If Dempster declines his player option for next season, he will be hard-pressed to find another team willing to spend $14 million for his services.
However, due to the Cubs' recent struggles, Dempster may decide to switch teams this offseason in hopes of making a deep playoff run in the near future.
Buehrle has spent his entire 12-year career as a White Sock, but he could be on the move after the season.
A fan favorite in Chicago, Buehrle is one of the most consistent pitchers in the game. He has pitched at least 200 games and won at least 10 games in 10 consecutive seasons, easily the longest stretch of any current player.
Although Buehrle, 32, has a great relationship with the White Sox organization, he has made it clear that money is not a top priority and that he would either like to play for a contender next season or retire.
If Chicago does not make the playoffs this season, then don't expect to see Buehrle in a White Sox uniform in 2012.
Oswalt has had an outstanding major league career, and he has pitched as well as ever since being traded to Philadelphia last July.
After a great eight year run in Houston, Oswalt is 9-1 as a Philly with an ERA under 2.00
Throughout his successful career, Oswalt has been among the top six in Cy Young voting six times.
He has a $16 million mutual option for next season with a a $2 million buyout. While he may want to remain a Philly next season, Philadelphia may decline the option in order to save money.
If Oswalt, who turns 34 in August, becomes a free-agent during the offseason, he could end up signing a three or four deal worth upwards of $13 or 14 million per season with a new club.
Carpenter has been excellent throughout his time with St. Louis, but he could find himself in a different uniform in 2012.
Since signing with the Cardinals before the start of the 2003 season, Carpenter is 84-35 with an impressive ERA of 2.99.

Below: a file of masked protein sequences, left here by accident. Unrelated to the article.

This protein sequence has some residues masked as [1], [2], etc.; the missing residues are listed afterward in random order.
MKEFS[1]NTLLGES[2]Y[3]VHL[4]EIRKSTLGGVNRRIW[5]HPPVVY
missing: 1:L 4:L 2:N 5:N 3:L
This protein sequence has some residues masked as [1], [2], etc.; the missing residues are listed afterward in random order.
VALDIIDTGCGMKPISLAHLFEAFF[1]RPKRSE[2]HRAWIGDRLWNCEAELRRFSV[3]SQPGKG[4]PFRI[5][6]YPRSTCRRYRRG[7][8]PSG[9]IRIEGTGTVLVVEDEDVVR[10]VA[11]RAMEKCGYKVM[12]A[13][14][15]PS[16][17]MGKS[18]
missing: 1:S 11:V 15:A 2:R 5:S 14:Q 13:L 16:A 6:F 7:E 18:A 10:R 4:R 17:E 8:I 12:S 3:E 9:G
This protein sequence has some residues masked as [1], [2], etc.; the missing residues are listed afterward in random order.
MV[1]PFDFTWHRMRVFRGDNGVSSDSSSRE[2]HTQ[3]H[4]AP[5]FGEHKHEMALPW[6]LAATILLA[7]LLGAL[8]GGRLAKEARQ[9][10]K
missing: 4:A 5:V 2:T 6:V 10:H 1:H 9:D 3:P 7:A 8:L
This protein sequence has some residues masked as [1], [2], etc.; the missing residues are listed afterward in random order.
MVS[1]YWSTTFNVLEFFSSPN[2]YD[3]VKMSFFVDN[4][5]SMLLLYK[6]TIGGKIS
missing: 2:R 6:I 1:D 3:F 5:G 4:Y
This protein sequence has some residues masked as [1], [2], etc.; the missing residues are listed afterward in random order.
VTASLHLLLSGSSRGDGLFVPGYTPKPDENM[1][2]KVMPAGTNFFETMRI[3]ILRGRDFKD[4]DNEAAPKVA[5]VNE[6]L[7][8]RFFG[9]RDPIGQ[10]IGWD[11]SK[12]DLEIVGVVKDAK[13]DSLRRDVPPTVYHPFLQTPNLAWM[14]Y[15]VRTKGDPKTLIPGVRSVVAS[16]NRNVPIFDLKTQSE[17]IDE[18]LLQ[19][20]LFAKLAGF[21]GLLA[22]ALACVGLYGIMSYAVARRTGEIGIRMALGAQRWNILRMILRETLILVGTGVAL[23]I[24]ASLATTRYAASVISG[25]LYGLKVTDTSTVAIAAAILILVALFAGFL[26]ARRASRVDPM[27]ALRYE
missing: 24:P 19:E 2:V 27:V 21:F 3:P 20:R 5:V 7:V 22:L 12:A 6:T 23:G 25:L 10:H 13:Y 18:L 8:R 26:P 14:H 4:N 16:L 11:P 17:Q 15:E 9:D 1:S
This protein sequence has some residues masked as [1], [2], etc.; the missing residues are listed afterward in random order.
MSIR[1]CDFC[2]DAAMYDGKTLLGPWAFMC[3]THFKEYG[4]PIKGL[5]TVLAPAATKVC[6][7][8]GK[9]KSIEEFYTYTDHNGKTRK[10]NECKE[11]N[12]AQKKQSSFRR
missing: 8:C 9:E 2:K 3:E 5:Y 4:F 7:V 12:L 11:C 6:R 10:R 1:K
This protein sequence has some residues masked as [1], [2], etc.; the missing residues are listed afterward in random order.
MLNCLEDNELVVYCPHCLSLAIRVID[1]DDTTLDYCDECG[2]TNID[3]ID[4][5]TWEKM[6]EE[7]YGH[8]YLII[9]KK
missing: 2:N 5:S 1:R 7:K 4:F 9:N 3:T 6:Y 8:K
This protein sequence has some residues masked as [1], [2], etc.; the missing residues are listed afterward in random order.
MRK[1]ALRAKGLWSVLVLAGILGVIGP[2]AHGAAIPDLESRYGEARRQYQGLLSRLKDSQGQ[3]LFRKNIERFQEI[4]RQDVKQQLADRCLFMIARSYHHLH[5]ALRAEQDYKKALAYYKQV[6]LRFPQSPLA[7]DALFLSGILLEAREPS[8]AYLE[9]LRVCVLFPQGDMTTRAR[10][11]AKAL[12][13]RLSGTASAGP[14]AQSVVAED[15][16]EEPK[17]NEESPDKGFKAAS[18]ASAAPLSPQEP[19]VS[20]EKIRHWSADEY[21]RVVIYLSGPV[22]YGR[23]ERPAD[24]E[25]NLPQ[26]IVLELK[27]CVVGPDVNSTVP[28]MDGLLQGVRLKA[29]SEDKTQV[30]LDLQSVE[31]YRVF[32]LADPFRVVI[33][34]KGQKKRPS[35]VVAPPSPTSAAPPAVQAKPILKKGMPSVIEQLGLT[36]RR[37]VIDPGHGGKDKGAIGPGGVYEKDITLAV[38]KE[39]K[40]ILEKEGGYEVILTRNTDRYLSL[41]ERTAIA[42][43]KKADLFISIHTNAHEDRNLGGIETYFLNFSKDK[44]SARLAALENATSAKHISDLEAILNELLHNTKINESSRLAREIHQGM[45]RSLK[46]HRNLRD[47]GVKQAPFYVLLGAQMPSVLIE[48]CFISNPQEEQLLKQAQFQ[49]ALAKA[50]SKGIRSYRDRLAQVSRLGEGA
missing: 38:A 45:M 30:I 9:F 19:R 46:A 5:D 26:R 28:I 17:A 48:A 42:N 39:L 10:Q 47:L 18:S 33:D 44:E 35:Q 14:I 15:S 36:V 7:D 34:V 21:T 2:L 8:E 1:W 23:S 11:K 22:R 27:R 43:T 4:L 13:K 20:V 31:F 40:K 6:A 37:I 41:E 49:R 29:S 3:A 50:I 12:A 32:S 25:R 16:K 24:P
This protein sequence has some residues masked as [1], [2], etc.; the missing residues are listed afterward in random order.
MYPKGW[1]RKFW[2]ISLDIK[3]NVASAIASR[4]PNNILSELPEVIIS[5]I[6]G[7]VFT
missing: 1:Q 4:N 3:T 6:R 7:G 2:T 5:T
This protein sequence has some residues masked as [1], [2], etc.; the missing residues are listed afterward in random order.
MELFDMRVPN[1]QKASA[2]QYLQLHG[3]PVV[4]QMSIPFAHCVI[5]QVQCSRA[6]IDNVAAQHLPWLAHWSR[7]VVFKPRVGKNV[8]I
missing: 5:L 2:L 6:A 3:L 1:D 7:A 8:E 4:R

After having Tommy John Surgery at the start of the 2007 season, which sidelined him nearly two full years, many wondered if Carpenter would be able to come back to full strength. He has certainly does so, as he has a 33-15 record with an ERA under 3.00 in the two-plus years since the surgery.
Carpenter has a $15 million club option for next season with a $1 million buyout.
Many Cardinals, including Adam Wainright, Yadier Molina and most notably, Albert Pujols, can become free agents after the season. Depending on how the 2011 season plays out for St. Louis, the team may either re-sign most of their free-agent players or instead go the opposite direction and rebuild.
Prior to the recent news during Spring Training that his elbow would require Tommy John Surgery, Wainright's future in St. Louis was all but certain.
By finishing in the top five in Cy Young voting last season, Wainright triggered a $9 million option for 2012 and a $12 million option for 2013. However, the contract included a clause that will allow St. Louis to void the two years if Wainright finishes the 2011 season on the Disabled List with any sort of arm injury.
Seeing as though the recovery time for Tommy John Surgery is generally between 12-18 months, Wainright likely won't be back until the beginning of the 2012 season at the earliest. Therefore, St. Louis is likely to void the next two years of the deal.
Once thought of as an touchable starting pitcher, Wainright, 29, could very well become a free-agent after the season, and a heavily sought-after one indeed.
Next season, Sabathia is expected to enter the fourth year of a seven year, $154 million deal. However, he could opt out before the season if he chooses to do so.
Sabathia is one of the top pitchers in all of baseball and has finished in the top five in Cy Young voting each of the last four seasons. He has more wins than any other major league pitcher over the last two years and is by most accounts the Yankees best starting pitcher.
If Sabathia remains with New York, he can make $92 million over the next four seasons.
Although Sabathia can switch teams during the offseason and take some pressure off of himself, it seems very unlikely that he would choose to opt out of his current deal for a couple reasons. First of all, there is no other team that would pay him $92 million over the next four seasons, and secondly, the Yankees will do everything in their power to make sure he comes back next season.